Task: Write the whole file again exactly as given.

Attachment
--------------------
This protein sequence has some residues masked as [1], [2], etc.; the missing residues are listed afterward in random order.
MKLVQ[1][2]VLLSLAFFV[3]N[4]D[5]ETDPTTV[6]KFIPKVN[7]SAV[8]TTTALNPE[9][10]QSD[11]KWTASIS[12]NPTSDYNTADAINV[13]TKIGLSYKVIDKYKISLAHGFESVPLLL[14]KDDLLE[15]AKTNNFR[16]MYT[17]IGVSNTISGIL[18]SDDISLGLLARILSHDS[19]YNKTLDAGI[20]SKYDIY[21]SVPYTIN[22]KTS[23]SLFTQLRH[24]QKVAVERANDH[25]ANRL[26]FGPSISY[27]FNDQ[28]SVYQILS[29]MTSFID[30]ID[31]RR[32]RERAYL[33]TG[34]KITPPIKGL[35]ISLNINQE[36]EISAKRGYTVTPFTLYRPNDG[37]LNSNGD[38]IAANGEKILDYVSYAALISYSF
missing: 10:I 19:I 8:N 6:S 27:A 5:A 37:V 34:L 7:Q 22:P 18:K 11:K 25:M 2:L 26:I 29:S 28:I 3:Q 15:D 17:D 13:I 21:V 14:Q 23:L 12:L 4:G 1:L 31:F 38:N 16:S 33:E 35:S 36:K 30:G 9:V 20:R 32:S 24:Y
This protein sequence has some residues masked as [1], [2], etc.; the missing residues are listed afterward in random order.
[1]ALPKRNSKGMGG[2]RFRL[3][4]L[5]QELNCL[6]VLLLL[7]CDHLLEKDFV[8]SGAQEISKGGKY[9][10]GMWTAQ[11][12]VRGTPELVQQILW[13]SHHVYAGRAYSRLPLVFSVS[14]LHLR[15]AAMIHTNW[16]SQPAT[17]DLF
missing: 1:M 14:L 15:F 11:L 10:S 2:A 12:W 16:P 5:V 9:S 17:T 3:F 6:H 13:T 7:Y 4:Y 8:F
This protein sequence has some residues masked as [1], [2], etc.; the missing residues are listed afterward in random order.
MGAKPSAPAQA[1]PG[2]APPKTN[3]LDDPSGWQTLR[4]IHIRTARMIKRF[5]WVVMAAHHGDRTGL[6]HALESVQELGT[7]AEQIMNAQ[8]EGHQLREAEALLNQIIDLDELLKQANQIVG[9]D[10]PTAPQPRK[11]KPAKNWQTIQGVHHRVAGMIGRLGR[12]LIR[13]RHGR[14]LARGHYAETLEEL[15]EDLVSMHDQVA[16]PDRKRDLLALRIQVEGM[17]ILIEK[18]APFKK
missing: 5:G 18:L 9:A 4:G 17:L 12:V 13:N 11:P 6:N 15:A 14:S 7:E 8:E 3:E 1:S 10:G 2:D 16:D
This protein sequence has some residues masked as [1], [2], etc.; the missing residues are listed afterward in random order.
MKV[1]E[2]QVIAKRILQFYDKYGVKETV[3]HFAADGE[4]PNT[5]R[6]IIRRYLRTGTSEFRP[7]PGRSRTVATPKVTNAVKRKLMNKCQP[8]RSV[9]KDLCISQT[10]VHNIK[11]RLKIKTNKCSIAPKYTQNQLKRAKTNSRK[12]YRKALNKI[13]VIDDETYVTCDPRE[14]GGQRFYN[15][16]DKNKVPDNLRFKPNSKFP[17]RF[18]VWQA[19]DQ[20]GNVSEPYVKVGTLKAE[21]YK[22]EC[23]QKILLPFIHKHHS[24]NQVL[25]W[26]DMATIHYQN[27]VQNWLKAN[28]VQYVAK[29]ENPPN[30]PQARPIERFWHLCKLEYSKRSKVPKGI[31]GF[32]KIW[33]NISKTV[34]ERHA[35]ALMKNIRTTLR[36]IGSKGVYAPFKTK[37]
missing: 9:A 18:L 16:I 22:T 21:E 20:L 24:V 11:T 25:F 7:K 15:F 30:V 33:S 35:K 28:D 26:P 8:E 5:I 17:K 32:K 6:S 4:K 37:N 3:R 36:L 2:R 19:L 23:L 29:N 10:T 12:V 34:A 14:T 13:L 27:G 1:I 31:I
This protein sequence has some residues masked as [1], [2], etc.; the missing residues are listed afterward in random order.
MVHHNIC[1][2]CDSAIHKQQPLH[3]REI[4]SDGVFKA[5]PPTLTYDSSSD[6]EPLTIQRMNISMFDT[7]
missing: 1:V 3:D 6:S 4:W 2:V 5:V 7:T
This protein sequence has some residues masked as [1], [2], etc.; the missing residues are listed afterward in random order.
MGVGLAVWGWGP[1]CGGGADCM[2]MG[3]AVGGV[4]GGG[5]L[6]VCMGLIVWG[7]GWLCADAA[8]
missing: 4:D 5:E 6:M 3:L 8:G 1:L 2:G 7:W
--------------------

This protein sequence has some residues masked as [1], [2], etc.; the missing residues are listed afterward in random order.
MKLVQ[1][2]VLLSLAFFV[3]N[4]D[5]ETDPTTV[6]KFIPKVN[7]SAV[8]TTTALNPE[9][10]QSD[11]KWTASIS[12]NPTSDYNTADAINV[13]TKIGLSYKVIDKYKISLAHGFESVPLLL[14]KDDLLE[15]AKTNNFR[16]MYT[17]IGVSNTISGIL[18]SDDISLGLLARILSHDS[19]YNKTLDAGI[20]SKYDIY[21]SVPYTIN[22]KTS[23]SLFTQLRH[24]QKVAVERANDH[25]ANRL[26]FGPSISY[27]FNDQ[28]SVYQILS[29]MTSFID[30]ID[31]RR[32]RERAYL[33]TG[34]KITPPIKGL[35]ISLNINQE[36]EISAKRGYTVTPFTLYRPNDG[37]LNSNGD[38]IAANGEKILDYVSYAALISYSF
missing: 10:I 19:I 8:N 6:S 27:A 5:A 37:V 34:L 7:Q 22:P 18:K 11:K 25:M 2:L 26:I 29:S 28:I 3:Q 15:D 17:D 13:I 21:V 14:Q 23:L 12:L 4:G 1:L 31:F 38:N 16:S 33:E 35:S 36:K 30:G 9:V 20:R 32:S 24:Y
This protein sequence has some residues masked as [1], [2], etc.; the missing residues are listed afterward in random order.
[1]ALPKRNSKGMGG[2]RFRL[3][4]L[5]QELNCL[6]VLLLL[7]CDHLLEKDFV[8]SGAQEISKGGKY[9][10]GMWTAQ[11][12]VRGTPELVQQILW[13]SHHVYAGRAYSRLPLVFSVS[14]LHLR[15]AAMIHTNW[16]SQPAT[17]DLF
missing: 1:M 14:L 15:F 11:L 10:S 2:A 12:W 16:P 5:V 9:S 17:T 3:F 6:H 13:T 7:Y 4:Y 8:F
This protein sequence has some residues masked as [1], [2], etc.; the missing residues are listed afterward in random order.
MGAKPSAPAQA[1]PG[2]APPKTN[3]LDDPSGWQTLR[4]IHIRTARMIKRF[5]WVVMAAHHGDRTGL[6]HALESVQELGT[7]AEQIMNAQ[8]EGHQLREAEALLNQIIDLDELLKQANQIVG[9]D[10]PTAPQPRK[11]KPAKNWQTIQGVHHRVAGMIGRLGR[12]LIR[13]RHGR[14]LARGHYAETLEEL[15]EDLVSMHDQVA[16]PDRKRDLLALRIQVEGM[17]ILIEK[18]APFKK
missing: 5:G 18:L 9:A 4:G 17:L 12:V 13:N 11:P 6:N 15:A 14:S 7:E 8:E 3:E 1:S 10:G 2:D 16:D
This protein sequence has some residues masked as [1], [2], etc.; the missing residues are listed afterward in random order.
MKV[1]E[2]QVIAKRILQFYDKYGVKETV[3]HFAADGE[4]PNT[5]R[6]IIRRYLRTGTSEFRP[7]PGRSRTVATPKVTNAVKRKLMNKCQP[8]RSV[9]KDLCISQT[10]VHNIK[11]RLKIKTNKCSIAPKYTQNQLKRAKTNSRK[12]YRKALNKI[13]VIDDETYVTCDPRE[14]GGQRFYN[15][16]DKNKVPDNLRFKPNSKFP[17]RF[18]VWQA[19]DQ[20]GNVSEPYVKVGTLKAE[21]YK[22]EC[23]QKILLPFIHKHHS[24]NQVL[25]W[26]DMATIHYQN[27]VQNWLKAN[28]VQYVAK[29]ENPPN[30]PQARPIERFWHLCKLEYSKRSKVPKGI[31]GF[32]KIW[33]NISKTV[34]ERHA[35]ALMKNIRTTLR[36]IGSKGVYAPFKTK[37]
missing: 9:A 18:L 16:I 22:T 21:E 20:L 24:V 11:T 25:F 7:K 15:F 30:V 33:S 35:K 28:D 26:P 8:E 5:I 17:K 32:K 6:S 4:K 37:N 3:R 36:L 2:R 19:L 23:L 29:N 10:T 12:V 34:A 14:T 13:L 27:G 1:I 31:I
This protein sequence has some residues masked as [1], [2], etc.; the missing residues are listed afterward in random order.
MVHHNIC[1][2]CDSAIHKQQPLH[3]REI[4]SDGVFKA[5]PPTLTYDSSSD[6]EPLTIQRMNISMFDT[7]
missing: 1:V 3:D 6:S 4:W 2:V 5:V 7:T
This protein sequence has some residues masked as [1], [2], etc.; the missing residues are listed afterward in random order.
MGVGLAVWGWGP[1]CGGGADCM[2]MG[3]AVGGV[4]GGG[5]L[6]VCMGLIVWG[7]GWLCADAA[8]
missing: 4:D 5:E 6:M 3:L 8:G 1:L 2:G 7:W